In the evening from December 24 to the 31st, look for bright Venus in the western sky. Then look below Venus for Mercury! There aren’t a lot of good chances to see Mercury, but this is one. From the 29th to the 31st Mercury will be to the left of Venus. And in early January Saturn and Jupiter join Venus and Mercury in the west in the evening, with the crescent Moon putting in an appearance on the 4th and 5th. And overnight on the 4th look in the northern sky for the Quadrantid Meteor Shower.
Some birds, like bluebirds, meadowlarks, and turkey vultures, leave Afton in the winter for points farther south. Other birds, like juncos, red-breasted nuthatches, and tree sparrows arrive at Afton in the winter from points farther north. And still other birds live at Afton all year round, including bluejays, hairy woodpeckers, white-breasted nuthatches, and red bellied woodpeckers.
Winter snow cover provides a good opportunity to learn to identify tracks. Two common animals at Afton who leave tracks that are relatively easy to identify are rabbits and deer. Rabbits’ large hind feet leave large prints that are usually side by side. Their smaller front paws may either step right next to each other, so that they sometimes blur together into one track in the snow, or are one slightly in front of the other. The tracks from the hind feet are about three and a half inches long, and those from the front feet are about one inch long. Deer tracks are sort of heart-shaped, and two-and-a-half to three inches long.
If you take a walk in the woods you might notice some deciduous trees that are still holding their leaves. They are probably oaks! Here are photos of the bark, leaves, and acorns of three oaks that are present at Afton, the White Oak, the Bur Oak, and the Northern Pin Oak.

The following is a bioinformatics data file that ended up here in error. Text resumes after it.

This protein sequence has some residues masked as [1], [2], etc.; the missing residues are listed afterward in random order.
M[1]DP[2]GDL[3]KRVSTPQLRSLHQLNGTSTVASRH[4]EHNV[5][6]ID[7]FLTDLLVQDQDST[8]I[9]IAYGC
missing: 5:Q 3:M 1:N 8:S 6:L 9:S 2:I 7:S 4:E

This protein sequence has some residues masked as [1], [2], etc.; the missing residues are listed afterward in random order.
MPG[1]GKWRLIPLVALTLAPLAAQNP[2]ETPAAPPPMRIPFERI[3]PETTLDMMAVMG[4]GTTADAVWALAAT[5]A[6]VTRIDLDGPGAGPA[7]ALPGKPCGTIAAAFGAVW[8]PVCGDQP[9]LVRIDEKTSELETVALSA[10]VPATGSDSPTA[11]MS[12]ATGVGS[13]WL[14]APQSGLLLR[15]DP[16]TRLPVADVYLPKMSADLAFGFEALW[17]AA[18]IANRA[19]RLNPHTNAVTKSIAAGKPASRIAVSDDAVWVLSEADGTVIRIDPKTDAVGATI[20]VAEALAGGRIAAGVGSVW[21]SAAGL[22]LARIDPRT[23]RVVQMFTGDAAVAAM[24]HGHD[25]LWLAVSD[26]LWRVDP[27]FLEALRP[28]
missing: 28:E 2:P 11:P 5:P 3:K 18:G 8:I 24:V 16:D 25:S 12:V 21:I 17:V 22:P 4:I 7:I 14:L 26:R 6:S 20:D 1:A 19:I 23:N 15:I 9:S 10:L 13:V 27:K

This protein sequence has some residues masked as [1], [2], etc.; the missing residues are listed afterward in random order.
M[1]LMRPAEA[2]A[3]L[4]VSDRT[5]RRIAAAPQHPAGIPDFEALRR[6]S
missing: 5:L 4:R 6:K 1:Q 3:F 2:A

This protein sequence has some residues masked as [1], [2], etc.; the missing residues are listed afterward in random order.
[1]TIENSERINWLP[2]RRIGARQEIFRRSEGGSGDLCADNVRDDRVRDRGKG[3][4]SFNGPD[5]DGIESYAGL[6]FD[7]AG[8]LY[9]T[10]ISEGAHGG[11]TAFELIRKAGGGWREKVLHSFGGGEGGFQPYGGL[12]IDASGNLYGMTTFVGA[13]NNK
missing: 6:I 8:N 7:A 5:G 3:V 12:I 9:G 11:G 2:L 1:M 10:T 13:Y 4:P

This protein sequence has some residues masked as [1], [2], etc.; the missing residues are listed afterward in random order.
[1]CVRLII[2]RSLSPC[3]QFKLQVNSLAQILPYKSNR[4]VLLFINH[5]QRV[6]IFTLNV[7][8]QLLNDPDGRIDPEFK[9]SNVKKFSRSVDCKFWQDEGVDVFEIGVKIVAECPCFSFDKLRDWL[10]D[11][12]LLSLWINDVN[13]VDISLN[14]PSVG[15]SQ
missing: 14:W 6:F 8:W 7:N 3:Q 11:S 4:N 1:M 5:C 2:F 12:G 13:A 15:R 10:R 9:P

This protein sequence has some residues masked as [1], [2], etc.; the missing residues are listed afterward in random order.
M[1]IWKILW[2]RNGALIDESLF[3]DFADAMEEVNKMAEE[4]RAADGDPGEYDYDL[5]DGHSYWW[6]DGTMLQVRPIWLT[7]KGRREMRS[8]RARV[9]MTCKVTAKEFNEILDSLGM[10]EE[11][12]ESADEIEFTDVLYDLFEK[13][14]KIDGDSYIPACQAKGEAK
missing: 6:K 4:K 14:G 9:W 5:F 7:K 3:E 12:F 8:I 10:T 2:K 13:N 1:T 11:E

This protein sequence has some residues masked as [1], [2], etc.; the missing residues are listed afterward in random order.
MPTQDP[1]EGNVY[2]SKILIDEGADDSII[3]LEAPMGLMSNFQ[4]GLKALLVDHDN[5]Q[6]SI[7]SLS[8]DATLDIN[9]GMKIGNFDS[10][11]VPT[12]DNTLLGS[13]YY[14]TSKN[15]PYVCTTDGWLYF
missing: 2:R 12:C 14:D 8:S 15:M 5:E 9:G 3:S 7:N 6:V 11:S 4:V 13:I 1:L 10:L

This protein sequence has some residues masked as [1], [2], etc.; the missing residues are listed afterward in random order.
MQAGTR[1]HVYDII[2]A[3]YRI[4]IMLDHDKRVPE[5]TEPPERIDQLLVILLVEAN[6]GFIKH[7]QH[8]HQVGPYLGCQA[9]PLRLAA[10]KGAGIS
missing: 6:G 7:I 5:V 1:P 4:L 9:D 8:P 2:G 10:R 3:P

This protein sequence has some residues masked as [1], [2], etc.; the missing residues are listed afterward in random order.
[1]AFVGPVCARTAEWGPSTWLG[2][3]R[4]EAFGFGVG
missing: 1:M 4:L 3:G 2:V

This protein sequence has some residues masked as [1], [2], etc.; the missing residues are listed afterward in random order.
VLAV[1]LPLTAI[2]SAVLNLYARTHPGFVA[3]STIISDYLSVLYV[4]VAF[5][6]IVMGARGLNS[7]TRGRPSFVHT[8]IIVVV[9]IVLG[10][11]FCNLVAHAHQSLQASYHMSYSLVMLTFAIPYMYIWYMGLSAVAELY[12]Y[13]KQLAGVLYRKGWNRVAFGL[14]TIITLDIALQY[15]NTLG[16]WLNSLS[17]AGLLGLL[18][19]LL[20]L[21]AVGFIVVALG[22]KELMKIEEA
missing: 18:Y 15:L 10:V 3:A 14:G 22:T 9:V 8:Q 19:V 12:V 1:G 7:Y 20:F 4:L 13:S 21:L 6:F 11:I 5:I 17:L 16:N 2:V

Here are some weather observations from past years.
|Friday, December 24||2009: record snowfall of 5.2 inches|
|Saturday, December 25||2018: bare ground, no snow cover|
|Sunday, December 26||2011: record high of 52°|
|Monday, December 27||1971: record snowfall of 6 inches|
|Tuesday, December 28||2013: record high of 47°|
|Wednesday, December 29||1999: record high of 53°|
|Thursday, December 30||2004: record high of 51°; 2019: record snowfall of 4.9 inches|
|Friday, December 31||2010: freezing rain and light snow|
|Saturday, January 1||2017: high of 32°|
|Sunday, January 2||1999: record snowfall of 6.1”|
|Monday, January 3||2013: high in 20s|
|Tuesday, January 4||2014: temperature falls through day from 20s to single digits; 2019: record high of 47°|
|Wednesday, January 5||2019: record high of 47°|
|Thursday, January 6||2014: record low high temperature, in the teens below zero. Low of minus 22°|
- All photos copyright Nina Manzi, except:
- Keith Henjum: Hairy Woodpecker
- Dean Lokken: Bluejay, White-breasted Nuthatch
- Bill Marchel, Minnesota Conservation Volunteer: Deer, Deer Track